Educator and community worker Mourace Scott hopes a new book he has just penned will serve two purposes.
The expectation is that it will help high school and post-secondary students reflect on where they came from and determine a career path. And most of the proceeds from the book will go to a peer enrichment program that will assist young people to develop financial, technological and business skills.
“This will be kids from challenged communities who are looking for opportunities in these areas,” said Scott who runs a consulting and training business in Scarborough. “I am going to start in this community and then look at others across the city. I am also looking to do a pilot in Jamaica and perhaps in the United States.”
Scott has already found willing community partners in the Warden Woods Community Centre and the West Scarborough Boys and Girls Club, with which he was associated for several years.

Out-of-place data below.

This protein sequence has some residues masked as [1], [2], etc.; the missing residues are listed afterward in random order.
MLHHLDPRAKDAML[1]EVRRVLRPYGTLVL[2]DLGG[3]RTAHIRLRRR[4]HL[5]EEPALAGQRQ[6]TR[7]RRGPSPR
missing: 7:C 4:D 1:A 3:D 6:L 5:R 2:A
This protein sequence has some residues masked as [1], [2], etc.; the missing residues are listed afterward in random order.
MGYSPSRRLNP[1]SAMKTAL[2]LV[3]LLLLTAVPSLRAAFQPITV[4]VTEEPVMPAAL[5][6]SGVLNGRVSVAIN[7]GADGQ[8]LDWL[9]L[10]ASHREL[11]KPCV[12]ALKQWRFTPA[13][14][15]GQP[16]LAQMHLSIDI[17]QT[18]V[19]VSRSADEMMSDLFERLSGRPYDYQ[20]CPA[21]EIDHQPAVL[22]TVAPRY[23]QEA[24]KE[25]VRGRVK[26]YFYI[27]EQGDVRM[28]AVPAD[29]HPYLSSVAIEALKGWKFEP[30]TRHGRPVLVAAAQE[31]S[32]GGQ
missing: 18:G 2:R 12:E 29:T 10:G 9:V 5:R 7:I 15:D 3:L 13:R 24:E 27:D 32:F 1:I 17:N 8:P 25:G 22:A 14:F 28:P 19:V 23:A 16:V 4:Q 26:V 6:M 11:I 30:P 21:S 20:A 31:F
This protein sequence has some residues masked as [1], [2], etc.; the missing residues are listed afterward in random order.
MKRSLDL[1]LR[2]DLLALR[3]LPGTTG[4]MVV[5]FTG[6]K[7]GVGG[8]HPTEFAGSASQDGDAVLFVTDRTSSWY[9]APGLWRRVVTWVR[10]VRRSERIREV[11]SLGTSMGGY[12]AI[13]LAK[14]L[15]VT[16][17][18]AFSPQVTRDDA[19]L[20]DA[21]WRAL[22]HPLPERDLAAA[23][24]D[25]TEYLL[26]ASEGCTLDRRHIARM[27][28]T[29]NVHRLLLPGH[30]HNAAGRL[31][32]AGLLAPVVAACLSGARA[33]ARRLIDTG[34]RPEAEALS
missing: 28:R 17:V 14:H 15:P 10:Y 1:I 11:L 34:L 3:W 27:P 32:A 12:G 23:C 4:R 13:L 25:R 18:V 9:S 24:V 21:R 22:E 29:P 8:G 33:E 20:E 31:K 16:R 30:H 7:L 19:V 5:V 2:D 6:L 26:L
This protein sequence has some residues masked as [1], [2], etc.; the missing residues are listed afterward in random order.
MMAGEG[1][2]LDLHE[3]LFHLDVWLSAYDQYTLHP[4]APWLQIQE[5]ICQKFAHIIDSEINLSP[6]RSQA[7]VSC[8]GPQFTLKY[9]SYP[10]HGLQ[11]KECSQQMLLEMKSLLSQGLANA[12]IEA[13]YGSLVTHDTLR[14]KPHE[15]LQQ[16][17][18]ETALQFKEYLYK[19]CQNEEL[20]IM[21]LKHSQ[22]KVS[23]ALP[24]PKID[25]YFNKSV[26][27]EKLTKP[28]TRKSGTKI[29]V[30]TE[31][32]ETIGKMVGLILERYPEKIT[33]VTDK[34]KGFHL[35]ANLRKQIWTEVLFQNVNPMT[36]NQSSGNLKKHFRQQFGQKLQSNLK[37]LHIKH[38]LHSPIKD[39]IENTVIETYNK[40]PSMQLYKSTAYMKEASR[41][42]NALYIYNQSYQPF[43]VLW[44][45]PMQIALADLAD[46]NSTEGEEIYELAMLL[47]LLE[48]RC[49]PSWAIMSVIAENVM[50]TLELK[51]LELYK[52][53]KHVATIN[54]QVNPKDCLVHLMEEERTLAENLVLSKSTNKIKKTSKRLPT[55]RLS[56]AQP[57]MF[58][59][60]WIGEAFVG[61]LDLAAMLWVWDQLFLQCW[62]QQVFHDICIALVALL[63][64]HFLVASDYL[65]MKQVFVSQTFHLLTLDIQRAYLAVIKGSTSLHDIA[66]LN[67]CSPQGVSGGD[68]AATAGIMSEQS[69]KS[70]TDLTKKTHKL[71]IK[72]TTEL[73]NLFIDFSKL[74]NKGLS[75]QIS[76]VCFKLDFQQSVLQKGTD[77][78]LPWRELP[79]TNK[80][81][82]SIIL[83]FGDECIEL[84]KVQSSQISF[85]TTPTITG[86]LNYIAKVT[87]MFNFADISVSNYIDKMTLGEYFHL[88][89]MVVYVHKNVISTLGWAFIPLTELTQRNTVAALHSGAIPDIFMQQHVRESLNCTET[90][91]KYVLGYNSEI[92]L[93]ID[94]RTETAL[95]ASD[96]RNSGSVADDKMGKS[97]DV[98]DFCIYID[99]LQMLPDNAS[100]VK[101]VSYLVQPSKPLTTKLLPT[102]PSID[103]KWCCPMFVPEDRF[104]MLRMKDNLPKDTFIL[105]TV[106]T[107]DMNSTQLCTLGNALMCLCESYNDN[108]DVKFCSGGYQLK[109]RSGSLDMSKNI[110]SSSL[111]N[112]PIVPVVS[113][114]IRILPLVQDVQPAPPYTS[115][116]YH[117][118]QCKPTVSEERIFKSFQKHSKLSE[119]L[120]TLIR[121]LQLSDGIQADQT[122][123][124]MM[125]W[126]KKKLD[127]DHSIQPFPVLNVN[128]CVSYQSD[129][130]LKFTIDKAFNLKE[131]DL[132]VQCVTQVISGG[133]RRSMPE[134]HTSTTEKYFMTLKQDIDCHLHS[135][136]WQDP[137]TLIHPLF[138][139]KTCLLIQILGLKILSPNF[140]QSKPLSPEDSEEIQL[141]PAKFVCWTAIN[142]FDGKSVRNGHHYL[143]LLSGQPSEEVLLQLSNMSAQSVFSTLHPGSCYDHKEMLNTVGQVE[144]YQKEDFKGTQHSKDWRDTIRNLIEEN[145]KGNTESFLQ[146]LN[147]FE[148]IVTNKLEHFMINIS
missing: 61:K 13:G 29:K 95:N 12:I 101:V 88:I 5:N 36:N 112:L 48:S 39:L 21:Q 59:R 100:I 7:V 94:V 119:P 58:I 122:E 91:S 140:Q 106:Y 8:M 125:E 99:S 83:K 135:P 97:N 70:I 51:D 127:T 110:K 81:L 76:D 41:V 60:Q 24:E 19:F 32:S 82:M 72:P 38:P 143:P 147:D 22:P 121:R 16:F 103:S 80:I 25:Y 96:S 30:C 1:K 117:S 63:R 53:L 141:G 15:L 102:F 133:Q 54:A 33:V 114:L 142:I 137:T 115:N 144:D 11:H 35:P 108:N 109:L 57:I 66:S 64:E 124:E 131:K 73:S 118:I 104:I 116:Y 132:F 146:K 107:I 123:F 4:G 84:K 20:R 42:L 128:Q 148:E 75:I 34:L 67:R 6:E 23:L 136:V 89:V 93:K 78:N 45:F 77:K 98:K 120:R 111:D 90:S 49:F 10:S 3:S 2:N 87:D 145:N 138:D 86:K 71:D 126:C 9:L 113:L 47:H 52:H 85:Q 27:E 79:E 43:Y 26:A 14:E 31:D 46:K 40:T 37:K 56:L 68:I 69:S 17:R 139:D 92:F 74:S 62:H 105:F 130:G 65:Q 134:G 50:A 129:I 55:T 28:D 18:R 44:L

Born in Jamaica, Scott came to Canada at age four and attended Oakridge Public School and Samuel Hearne Middle School. The then Teesdale community resident volunteered at the West Scarborough Boys and Girls Club for several years.
“I spent most of my teenage life here and this is why I chose to do this book launch right here at the Oakridge Community Centre,” said Scott. “I always said that no matter where I go, I would come back to help empower young people in this community which is what I am about to do now.”
The book’s title is From Birth Through High, Asking Why?
“While the book was designed to help teens and young adults reflect on career choices, many adult readers will enjoy it also,” said Scott. “It will help them expand the career discussions they have with their children and look deeper at their own thought process.”
Scott took a year off from high school to work and make money to enroll at the University of Windsor, where he graduated with degrees in political science & economics, and teaching.
He taught for a few years before dedicating the majority of his time to his consulting and training business.
“Even though I love teaching and children, I was making more money in my business,” he said. “I teach for about 20 hours a year so that I can keep my license.”
The book is available at A Different Booklist, 746 Bathurst Street.